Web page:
I was thinking more about that last update, and the psychology of working with a coach in the early stages, before you have experienced success in the program. That’s when training partners are more important than ever.
Physical training of this intensity is hard (understatement!). You are exhausted a lot of the time, and while at altitude camp, you’re mostly isolated from friends, family, partners. And on top of all that, there are no guarantees it will pay off. Improvements at this level don’t come easy. You have to endure months of work without much positive feedback, from a coach or the outside world. It’s a recipe for some depressing moments.
Having teammates in this situation is what makes the setup at all bearable.
When I first joined, I was warned a lot about the trials of the first year with Bowerman. Courtney, Colleen, Shelby, Emily, Amy, everyone had a story about how hard it was at different points, how they weren’t able to finish workouts, and that in itself was a new challenge. So I was at least prepared. But commiserating can be a slippery slope. You want keep the bar at the level of the best of you, not let it fall to the lowest common denominator. I think we do a good job of this. On the workout days, no one is given much sympathy. It’s not that anyone is mean, it’s just that the focus is on the people completing the full session. Which is exactly as it should be. People still working to get to that point (me!) can gain strength knowing that teammates who are crushing it now went through the same growing pains. You aren’t given the chance to wallow or slow down in the pursuit.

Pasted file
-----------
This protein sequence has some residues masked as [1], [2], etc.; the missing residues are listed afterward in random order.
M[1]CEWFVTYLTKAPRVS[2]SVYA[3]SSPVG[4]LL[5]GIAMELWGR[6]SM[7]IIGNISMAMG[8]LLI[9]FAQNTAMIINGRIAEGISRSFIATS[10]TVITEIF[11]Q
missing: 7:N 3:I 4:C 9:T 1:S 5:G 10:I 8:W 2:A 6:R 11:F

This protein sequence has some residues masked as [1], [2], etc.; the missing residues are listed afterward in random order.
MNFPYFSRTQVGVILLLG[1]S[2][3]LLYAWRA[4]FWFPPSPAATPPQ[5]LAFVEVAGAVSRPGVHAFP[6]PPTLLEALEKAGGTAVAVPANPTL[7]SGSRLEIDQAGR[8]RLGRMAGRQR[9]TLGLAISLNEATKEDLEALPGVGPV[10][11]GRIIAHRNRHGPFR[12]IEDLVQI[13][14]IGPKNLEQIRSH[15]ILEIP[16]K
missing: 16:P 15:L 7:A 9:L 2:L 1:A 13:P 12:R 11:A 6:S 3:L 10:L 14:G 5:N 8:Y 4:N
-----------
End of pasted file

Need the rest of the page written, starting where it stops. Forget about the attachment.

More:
And this all makes it sounds so serious, when there is so much fun. We giggle and bond over shared struggles and goals, use humor to deal with hard days. We explore new places together, cook together, share stories. We get on each other’s nerves, but even that turns eventually to jokes. The experience of a training camp is itself unique, and you grow close from sharing it, living with each other’s messes and faults.
A few of us struggled on the tempo mile day. There is power in simply knowing that someone else is going through a similar ordeal. We didn’t talk about it too much, we all went home and kept each other on the same routine: did a second run, shared dinner duties, got up the next day and repeated. Simple. But at a point when I am desperately wanting more approval, from Jerry, from the outside world, from myself and my expectations, I am so thankful for this camaraderie. I want that stuff, my ego wants the validation, but I don’t need it when I have them. And maybe you could say I don’t need training partners, but on this day, it sure as hell makes it easier to keep my head up and keep on the train.